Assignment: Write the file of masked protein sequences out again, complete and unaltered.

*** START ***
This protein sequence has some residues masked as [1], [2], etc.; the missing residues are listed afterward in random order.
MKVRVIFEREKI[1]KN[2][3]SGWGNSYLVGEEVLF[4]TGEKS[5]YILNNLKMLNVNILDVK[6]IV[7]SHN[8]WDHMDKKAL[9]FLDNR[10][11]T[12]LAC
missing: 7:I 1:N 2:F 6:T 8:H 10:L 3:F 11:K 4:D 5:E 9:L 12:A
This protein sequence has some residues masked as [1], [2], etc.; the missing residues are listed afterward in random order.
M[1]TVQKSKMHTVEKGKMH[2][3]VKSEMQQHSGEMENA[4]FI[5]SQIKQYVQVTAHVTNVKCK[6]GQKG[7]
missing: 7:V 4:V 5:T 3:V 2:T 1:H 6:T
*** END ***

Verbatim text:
This protein sequence has some residues masked as [1], [2], etc.; the missing residues are listed afterward in random order.
MKVRVIFEREKI[1]KN[2][3]SGWGNSYLVGEEVLF[4]TGEKS[5]YILNNLKMLNVNILDVK[6]IV[7]SHN[8]WDHMDKKAL[9]FLDNR[10][11]T[12]LAC
missing: 7:I 1:N 2:F 6:T 8:H 10:L 3:F 11:K 4:D 5:E 9:L 12:A
This protein sequence has some residues masked as [1], [2], etc.; the missing residues are listed afterward in random order.
M[1]TVQKSKMHTVEKGKMH[2][3]VKSEMQQHSGEMENA[4]FI[5]SQIKQYVQVTAHVTNVKCK[6]GQKG[7]
missing: 7:V 4:V 5:T 3:V 2:T 1:H 6:T